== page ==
“I’m not addicted to gambling,” he insists, “I know what I am doing. The season is about to start, I go make my money back. Watch, I go chop clean mouth.”
I do not come to you by chance
Unlike Peter and Olawale, Emeka says he personally knows people that have made, and continue to make, money through sports betting. He tells me the story of a banker, who quit his job to focus on betting as a full time job.
“I was the one that introduced him,” he brags.
People like that give Emeka hope and strengthen his faith that he, too, will – as Nigerians are wont to say – ‘blow’.
But then there is a Samuel*, a driver and videographer, who recently won N25, 000 through sports betting. Samuel says that he rarely gambles except he is sure it will be a win. He recounts how a friend had told him to play a set of games after dreaming about it.
Acting on faith, Samuel had placed the bet with N100.
“I use the money buy phone immediately before I waste am,” he said in broken English, showing me his new phone.
Samuel soon lapsed into a story of people who had become instant millionaires through gambling – though he has yet to meet any.
The last few years have seen the rise of electronic betting in Nigeria. In less than five years, electronic betting has pushed out all other forms of offline gambling to emerge as the most profitable gambling venture and the unofficial test of how lucky a person can possibly be –or not.
With the growth of online gaming, the success stories recorded (often distorted to fit popular opinion) and how easy it is to access, the spate of addiction to gambling in punters will most definitely skyrocket in proportion to the level of internet penetration in Nigeria and the growth of the gambling sector.
And, with it, of course, addiction. That in a society where addiction is stigma, people refusing to acknowledge mental health in a country where depression and addition are popular Google search terms. And one where this is neither an acknowledged challenge nor do we have any systems to help those who may need help.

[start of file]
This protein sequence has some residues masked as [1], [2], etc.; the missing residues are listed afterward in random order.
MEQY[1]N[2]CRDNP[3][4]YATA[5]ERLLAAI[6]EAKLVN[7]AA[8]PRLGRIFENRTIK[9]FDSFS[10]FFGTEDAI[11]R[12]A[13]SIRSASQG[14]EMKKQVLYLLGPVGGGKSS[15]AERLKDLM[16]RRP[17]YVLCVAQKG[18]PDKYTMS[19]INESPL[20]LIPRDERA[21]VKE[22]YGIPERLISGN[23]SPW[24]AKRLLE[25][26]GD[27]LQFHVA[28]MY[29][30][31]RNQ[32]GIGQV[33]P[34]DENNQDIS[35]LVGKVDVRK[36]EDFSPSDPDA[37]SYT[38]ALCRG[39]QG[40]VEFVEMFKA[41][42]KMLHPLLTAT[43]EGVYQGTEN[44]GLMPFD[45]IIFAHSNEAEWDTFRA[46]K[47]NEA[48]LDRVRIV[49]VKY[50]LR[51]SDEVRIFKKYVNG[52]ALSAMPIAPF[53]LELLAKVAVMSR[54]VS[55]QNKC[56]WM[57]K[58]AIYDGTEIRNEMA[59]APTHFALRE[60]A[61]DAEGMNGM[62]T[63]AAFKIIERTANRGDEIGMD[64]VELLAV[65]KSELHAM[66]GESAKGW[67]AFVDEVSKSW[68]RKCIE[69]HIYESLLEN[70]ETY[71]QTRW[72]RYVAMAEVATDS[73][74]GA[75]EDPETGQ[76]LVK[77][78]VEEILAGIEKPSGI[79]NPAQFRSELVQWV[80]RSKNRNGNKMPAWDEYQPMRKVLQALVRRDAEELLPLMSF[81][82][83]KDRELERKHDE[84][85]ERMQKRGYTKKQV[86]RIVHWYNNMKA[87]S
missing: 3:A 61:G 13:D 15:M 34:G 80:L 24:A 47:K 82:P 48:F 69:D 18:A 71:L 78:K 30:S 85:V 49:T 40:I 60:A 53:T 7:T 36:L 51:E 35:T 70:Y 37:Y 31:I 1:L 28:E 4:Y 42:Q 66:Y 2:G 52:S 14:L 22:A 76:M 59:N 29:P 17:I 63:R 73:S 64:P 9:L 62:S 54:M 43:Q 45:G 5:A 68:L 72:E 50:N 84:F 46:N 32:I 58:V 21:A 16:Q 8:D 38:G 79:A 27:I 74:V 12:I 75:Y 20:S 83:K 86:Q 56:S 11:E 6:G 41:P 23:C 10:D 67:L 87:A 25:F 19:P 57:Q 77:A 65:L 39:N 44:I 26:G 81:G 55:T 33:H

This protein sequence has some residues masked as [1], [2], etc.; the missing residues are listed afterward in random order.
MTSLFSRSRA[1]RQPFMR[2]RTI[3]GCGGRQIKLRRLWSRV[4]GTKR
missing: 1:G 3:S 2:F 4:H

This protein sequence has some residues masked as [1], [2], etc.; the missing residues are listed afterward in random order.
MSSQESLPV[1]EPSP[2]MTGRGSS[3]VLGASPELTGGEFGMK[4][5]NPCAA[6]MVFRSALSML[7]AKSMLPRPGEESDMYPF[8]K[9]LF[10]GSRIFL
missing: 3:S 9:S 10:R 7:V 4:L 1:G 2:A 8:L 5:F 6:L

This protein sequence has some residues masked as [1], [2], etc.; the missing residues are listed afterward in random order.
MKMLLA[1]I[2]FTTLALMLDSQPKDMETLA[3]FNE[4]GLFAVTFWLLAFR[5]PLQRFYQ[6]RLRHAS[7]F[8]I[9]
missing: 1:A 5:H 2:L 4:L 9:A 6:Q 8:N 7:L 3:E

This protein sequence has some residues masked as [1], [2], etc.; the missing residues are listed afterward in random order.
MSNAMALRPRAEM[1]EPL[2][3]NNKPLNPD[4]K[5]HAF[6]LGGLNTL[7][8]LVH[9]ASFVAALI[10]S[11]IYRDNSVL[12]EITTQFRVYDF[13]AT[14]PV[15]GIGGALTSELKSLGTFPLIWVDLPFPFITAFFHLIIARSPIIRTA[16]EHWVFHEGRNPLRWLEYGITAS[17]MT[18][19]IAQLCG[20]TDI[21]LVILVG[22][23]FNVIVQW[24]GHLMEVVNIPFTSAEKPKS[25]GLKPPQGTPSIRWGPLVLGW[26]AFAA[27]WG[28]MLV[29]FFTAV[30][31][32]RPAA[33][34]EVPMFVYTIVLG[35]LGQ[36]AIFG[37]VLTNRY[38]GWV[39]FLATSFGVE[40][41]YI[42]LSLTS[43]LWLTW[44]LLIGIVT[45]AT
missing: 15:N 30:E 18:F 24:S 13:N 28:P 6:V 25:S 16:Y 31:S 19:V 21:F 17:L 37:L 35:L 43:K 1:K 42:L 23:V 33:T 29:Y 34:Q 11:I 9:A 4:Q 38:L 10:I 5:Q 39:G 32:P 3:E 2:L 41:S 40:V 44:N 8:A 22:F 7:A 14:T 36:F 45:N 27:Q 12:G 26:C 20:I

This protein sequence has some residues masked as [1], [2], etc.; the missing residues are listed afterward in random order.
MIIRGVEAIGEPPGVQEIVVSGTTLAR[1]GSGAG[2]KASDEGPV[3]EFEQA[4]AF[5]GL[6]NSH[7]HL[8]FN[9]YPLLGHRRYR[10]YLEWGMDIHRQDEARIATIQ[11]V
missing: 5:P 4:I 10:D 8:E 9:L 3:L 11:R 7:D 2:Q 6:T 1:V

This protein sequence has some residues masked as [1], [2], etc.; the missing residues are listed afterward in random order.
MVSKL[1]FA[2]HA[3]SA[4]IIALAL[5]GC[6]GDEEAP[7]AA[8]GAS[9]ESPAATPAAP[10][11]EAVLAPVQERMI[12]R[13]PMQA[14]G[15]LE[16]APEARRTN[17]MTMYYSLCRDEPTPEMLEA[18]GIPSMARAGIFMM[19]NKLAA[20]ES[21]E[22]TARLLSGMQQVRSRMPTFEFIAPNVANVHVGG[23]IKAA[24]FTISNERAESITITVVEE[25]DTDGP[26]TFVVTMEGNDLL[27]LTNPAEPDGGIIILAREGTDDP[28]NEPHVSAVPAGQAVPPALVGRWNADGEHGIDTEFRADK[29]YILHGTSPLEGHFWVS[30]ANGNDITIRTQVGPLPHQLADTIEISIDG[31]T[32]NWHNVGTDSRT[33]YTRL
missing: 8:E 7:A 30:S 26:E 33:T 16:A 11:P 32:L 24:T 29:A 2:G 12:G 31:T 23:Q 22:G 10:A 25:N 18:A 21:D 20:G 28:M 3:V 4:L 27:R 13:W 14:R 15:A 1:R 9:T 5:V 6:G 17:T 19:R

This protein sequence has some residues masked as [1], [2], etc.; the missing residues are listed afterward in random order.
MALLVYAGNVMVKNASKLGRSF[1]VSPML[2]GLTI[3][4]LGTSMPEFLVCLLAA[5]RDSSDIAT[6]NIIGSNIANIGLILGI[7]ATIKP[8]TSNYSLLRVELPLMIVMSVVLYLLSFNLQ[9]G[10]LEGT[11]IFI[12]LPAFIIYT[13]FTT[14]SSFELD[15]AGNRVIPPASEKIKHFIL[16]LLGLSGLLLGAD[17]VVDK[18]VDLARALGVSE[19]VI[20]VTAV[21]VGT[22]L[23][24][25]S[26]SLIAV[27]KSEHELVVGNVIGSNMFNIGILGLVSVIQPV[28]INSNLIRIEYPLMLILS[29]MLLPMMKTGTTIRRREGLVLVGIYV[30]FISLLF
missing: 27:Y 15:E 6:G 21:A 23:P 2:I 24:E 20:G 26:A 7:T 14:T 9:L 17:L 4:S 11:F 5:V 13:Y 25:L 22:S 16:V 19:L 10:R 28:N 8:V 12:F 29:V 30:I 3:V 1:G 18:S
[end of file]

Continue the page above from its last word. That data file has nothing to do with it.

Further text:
But while you can certainly argue about gambling as a mere compulsion to end an anxiety, or a proof of business dexterity on the part of punters, or even proof of how knowledgeable one is about football, the truth is that it’s sweeping through Nigeria.
Adekunle Adeniji, Manager, Virtual Products at Bet9ja and owner of several betting retail shops, says that addiction to gambling is a relative term.
“I don’t know what’s addicting about gambling but you know some people place all their hopes on it, that’s the only way they can make money in life,” he defends his business. “Some people play for fun while others believe that is the only way they can make money in life.”
However, Managing Director of 1960Bet, Dotun Ajegbile, says there are mechanisms to help the addicted – or addictive.
“Your betting pattern gives you away easily” he says. “If you’re someone that come to my office and you bet N100, N200 regular, you have an account with me and we know your KYC (know your customer) and suddenly you place a bet of fifty thousand naira then we know that it’s either you’re chasing your losses or you’re getting addicted or it’s fraudulent money that you’re bringing into the system.”
What help that offers to the dwindling fortunes of Olawale, or Peter or even Emeka, he doesn’t say.
*Some names in this piece were changed at the request of the respondents